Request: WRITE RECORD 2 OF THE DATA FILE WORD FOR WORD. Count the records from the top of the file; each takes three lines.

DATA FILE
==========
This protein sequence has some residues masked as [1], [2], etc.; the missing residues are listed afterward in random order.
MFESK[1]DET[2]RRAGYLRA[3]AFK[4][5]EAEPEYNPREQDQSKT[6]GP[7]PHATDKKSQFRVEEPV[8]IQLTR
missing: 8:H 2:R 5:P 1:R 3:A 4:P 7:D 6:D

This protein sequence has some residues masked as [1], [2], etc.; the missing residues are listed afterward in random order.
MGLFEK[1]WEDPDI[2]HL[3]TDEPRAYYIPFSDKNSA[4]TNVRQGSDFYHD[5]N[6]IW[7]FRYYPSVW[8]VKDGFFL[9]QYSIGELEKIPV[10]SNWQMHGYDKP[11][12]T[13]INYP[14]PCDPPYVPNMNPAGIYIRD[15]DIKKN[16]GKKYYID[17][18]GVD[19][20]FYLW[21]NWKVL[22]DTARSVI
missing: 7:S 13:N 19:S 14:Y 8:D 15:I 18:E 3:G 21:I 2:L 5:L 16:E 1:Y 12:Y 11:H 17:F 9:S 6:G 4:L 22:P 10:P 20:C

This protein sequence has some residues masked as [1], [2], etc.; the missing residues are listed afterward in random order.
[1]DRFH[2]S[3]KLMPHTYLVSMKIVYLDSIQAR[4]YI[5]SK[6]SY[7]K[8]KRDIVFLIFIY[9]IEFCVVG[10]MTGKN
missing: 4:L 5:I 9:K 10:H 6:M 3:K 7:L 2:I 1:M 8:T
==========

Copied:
This protein sequence has some residues masked as [1], [2], etc.; the missing residues are listed afterward in random order.
MGLFEK[1]WEDPDI[2]HL[3]TDEPRAYYIPFSDKNSA[4]TNVRQGSDFYHD[5]N[6]IW[7]FRYYPSVW[8]VKDGFFL[9]QYSIGELEKIPV[10]SNWQMHGYDKP[11][12]T[13]INYP[14]PCDPPYVPNMNPAGIYIRD[15]DIKKN[16]GKKYYID[17][18]GVD[19][20]FYLW[21]NWKVL[22]DTARSVI
missing: 7:S 13:N 19:S 14:Y 8:D 15:I 18:E 3:G 21:I 2:L 5:L 16:E 1:Y 12:Y 11:H 17:F 9:S 6:G 4:L 22:P 10:P 20:C